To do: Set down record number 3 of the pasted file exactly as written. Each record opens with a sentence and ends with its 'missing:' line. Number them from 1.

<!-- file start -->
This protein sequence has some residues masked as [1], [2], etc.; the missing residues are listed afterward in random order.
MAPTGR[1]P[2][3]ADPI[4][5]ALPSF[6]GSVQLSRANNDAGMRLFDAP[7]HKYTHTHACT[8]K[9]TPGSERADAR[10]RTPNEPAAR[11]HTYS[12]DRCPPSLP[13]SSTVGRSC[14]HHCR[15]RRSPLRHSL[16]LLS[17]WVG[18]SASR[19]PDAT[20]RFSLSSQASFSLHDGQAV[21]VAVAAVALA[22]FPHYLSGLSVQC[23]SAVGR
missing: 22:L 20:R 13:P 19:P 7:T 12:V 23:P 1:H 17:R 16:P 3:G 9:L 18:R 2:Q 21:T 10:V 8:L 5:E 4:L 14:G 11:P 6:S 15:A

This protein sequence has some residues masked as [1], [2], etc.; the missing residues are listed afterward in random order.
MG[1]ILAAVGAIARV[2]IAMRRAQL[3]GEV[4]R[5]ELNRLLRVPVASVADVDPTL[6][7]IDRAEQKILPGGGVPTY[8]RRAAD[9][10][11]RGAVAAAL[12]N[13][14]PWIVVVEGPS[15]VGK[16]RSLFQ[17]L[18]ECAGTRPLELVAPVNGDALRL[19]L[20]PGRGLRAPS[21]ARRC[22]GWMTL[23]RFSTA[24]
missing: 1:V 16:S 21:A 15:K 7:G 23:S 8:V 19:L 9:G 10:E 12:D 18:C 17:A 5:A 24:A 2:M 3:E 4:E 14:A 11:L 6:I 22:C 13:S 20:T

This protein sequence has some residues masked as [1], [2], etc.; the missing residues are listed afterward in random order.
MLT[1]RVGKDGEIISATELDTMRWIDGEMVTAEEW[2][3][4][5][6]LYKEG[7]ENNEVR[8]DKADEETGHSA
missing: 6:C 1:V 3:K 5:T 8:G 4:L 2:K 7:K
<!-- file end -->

This protein sequence has some residues masked as [1], [2], etc.; the missing residues are listed afterward in random order.
MLT[1]RVGKDGEIISATELDTMRWIDGEMVTAEEW[2][3][4][5][6]LYKEG[7]ENNEVR[8]DKADEETGHSA
missing: 6:C 1:V 3:K 5:T 8:G 4:L 2:K 7:K